Submitted: April 3, 2018
Appeal from the Industrial Accident Board AFFIRMED
EASON PRIMOS, JUDGE
Richard Gaskill (hereinafter "Mr. Gaskill") has
appealed a decision of the Industrial Accident Board
(hereinafter the "Board"), which denied Mr.
Gaskill's petition to determine additional compensation
due for permanent impairment to his left lower extremity
(hereinafter the "Petition"). The Court's
review is confined to the facts contained in the record, and
it is those facts that are referenced herein.
Gaskill was employed by the State of Delaware (hereinafter
the "State") as Assistant Principal for Laurel High
School. On January 15, 2013, Mr. Gaskill sustained injuries
to his lumbar spine, neck, and right shoulder while
attempting to break up a group of fighting students
(hereinafter the "Accident"), and later received
compensation for these injuries. On March 9, 2017, Mr.
Gaskill filed the Petition, seeking compensation for
permanent loss of function to his left lower extremity, which
he claims to flow from the Accident as well.
hearing was held before the Board on August 30, 2017, at
which both sides presented expert testimony. Mr.
Gaskill's expert, Dr. Stephen Rodgers, opined that Mr.
Gaskill's previous disability rating for his lumbar spine
did not cover impairment for his left lower extremity
symptoms, and that a separate permanency rating was
State's expert, Dr. Jonathan Kates, testified that while
he agrees that Mr. Gaskill has symptoms in his left lower
extremity, those symptoms stem from his back injury, and that
the prior disability rating for Mr. Gaskill's back
specifically incorporated his left lower extremity symptoms.
Dr. Kates used the Diagnosis Related Estimate (hereinafter
"DRE") found in the Fifth Edition AMA
Guides to make this argument. Under the AMA
Guides, Mr. Gaskill was previously rated as having a DRE
Category V lumbar spine injury, and that rating requires
findings of various symptoms relating to the lower
extremities: radicular symptoms, atrophy, loss of reflexes,
sensory changes, loss of sensation-the same symptoms of which
Mr. Gaskill complains in his left lower extremity, and for
which he sought a separate disability rating from the Board.
Page 524 of the AMA Guides also provides that
"[i]f lower extremity impairment is due to an underlying
spine disorder, lower extremity impairment in most cases
would be accounted for in the spine impairment rating."
Board denied Mr. Gaskill's Petition on September 13,
2017, reasoning that the State's expert witness testimony
was more convincing, and that the AMA Guides
instructions indicated that a separate permanency rating is
generally unavailable. The Board found that Mr. Gaskill's
left lower extremity injury had already been taken into
consideration and compensated in his prior benefits payments.
appeal from an administrative board's final order to this
Court is confined to a determination of whether the
board's decision is supported by substantial evidence and
free from legal error. Evidence is substantial when it is such
that a reasonable mind might accept as adequate to support a
conclusion. The Court views the record "in the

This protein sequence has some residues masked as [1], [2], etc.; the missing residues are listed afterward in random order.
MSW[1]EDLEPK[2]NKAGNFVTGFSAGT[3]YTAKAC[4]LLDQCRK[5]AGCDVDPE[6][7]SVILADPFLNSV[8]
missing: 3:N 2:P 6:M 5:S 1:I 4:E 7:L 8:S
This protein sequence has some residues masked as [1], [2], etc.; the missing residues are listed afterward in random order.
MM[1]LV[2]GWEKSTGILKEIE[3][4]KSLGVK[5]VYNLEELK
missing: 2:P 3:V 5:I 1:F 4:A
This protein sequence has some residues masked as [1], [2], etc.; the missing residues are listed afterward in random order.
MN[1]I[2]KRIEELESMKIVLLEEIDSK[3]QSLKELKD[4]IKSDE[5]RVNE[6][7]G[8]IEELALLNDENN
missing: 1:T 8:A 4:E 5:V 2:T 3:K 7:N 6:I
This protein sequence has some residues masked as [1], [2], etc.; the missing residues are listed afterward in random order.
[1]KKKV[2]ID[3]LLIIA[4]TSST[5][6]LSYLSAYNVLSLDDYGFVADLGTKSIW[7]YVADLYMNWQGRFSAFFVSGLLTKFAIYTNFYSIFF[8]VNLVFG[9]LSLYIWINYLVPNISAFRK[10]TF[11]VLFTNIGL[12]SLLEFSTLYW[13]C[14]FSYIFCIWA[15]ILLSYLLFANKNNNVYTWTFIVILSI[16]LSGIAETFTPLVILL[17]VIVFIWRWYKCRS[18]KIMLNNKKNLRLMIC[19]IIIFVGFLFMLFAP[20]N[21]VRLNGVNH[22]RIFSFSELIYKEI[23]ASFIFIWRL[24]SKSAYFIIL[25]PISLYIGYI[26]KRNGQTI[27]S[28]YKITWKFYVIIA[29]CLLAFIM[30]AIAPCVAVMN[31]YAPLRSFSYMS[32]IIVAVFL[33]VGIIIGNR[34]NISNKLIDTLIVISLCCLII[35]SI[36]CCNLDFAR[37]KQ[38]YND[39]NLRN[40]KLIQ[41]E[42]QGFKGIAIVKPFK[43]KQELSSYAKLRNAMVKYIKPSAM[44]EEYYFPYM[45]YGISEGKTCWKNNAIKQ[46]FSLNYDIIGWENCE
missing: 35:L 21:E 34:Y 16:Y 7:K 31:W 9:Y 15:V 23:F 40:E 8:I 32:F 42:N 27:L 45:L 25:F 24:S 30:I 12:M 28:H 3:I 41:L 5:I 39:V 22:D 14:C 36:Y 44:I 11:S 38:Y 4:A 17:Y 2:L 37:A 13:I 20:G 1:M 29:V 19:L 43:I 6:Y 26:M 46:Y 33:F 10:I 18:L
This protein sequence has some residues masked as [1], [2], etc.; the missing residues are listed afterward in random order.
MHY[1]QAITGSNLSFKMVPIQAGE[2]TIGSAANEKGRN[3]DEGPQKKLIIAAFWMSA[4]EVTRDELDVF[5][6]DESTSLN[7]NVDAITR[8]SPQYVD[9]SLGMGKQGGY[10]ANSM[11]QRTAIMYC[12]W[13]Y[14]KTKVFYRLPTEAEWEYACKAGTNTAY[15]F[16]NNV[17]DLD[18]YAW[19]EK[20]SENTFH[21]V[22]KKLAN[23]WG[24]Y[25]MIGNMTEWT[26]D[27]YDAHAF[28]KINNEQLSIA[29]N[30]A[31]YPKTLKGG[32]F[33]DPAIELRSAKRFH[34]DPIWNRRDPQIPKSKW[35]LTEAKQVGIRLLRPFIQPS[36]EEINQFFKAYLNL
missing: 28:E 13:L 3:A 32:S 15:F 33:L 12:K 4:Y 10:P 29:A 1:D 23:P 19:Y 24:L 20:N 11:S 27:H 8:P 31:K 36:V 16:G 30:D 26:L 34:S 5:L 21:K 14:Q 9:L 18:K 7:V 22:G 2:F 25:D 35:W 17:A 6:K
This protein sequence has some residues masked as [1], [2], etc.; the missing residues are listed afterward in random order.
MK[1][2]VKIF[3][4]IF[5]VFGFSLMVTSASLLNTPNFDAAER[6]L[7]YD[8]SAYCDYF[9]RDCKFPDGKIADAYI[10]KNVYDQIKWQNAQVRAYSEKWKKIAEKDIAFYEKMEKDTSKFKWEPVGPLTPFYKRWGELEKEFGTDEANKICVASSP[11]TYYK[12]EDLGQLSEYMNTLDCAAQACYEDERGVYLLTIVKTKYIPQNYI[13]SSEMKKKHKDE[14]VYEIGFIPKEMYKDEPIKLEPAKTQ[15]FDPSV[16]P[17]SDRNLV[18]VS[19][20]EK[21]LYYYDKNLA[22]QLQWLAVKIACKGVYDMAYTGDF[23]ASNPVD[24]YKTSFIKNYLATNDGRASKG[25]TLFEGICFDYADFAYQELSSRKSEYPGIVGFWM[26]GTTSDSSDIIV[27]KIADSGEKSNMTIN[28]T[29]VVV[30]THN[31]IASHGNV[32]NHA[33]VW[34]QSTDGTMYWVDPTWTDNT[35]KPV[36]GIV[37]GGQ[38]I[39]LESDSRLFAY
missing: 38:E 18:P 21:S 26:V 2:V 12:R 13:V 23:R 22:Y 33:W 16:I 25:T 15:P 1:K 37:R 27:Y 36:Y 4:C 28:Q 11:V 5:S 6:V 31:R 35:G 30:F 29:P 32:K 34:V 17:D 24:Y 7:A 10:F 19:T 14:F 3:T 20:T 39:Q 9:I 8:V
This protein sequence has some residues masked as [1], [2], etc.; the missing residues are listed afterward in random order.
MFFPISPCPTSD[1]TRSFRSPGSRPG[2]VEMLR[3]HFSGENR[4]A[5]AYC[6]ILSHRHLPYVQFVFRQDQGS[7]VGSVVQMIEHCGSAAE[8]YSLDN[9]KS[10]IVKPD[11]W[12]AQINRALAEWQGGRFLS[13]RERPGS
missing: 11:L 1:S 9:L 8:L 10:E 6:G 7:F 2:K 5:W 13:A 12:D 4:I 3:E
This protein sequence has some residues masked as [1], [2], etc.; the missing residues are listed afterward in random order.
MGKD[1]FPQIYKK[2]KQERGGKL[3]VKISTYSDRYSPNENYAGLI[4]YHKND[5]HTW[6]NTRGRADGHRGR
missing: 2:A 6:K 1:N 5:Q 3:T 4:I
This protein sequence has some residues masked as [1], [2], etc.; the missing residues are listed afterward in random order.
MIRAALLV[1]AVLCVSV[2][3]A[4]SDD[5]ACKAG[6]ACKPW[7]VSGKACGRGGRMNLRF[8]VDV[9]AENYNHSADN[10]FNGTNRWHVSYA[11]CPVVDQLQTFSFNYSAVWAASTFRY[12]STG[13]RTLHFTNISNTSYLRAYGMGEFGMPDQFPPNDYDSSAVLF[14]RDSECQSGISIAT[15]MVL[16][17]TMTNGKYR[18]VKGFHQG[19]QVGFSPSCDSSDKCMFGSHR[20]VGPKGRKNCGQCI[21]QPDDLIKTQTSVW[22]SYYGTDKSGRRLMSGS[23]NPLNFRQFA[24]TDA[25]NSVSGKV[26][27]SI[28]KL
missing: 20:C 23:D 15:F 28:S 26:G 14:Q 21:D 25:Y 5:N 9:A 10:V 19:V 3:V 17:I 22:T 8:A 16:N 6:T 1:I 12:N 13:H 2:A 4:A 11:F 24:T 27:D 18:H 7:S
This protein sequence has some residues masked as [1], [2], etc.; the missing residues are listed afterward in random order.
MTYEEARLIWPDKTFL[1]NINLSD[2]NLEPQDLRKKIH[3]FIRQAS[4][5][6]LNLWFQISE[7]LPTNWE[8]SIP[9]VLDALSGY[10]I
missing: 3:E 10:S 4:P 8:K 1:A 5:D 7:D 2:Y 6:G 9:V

light most favorable to the prevailing party," and takes
into account the Board's experience and special
competency in workers' compensation
matters.When parties present expert testimony to
the Board, "the Board is free to choose between
conflicting medical opinions, and either opinion will
constitute substantial evidence for purposes of an
appeal." The party that attacks the board's
decision as unreasonable and capricious bears the burden of
Cross v. State, this Court reversed a decision of
the Board to deny a petition for a permanent impairment
rating to the lower extremities separate from an impairment
rating for the lower back where loss of function in the lower
extremities was attributable to the lower back
injury. The Cross decision is distinct
from the current case for at least four reasons.
in Cross, the employer had previously agreed to a
permanency rating for the claimant's left lower
extremities, and this Court therefore remanded to the Board
for clarification of the Board's statement that a
separate rating for the lower extremities was not
appropriate. In this case, by contrast, the State had
never agreed to a separate permanency rating for the lower
extremities prior to the hearing.
the Cross court found that symptoms of the lower
extremities "help[ed] to assess the impairment to the
spine, but [did] not preclude the separate rating of the legs
for permanent impairment," and further found that the
issue of separate ratings for the back and legs had
previously been settled when the Board granted separate
permanency ratings for both. Here, there was no previous
approval by the Board of a separate permanency rating for the
left lower extremity.
in this case, the Board, in reaching its conclusions,
specifically relied upon the statement in the AMA
Guides that "[i]f lower extremity impairment is due
to an underlying spine disorder, lower extremity impairment
in most cases would be accounted for in the spine impairment
rating." In Cross, no such statement was ever
before the Board or the Court, nor did such a concept factor
into the Court's decision.
in Cross, the Court faulted the Board not only for
revisiting the issue of separate permanency ratings for the
spine and legs, but for doing so "without any supporting
evidence whatsoever." Here, however, there was ample
support for the Board's decision, including Dr.
Kates' conclusion that the 34% permanency rating for the
lumbar spine accurately reflected the entire functional ...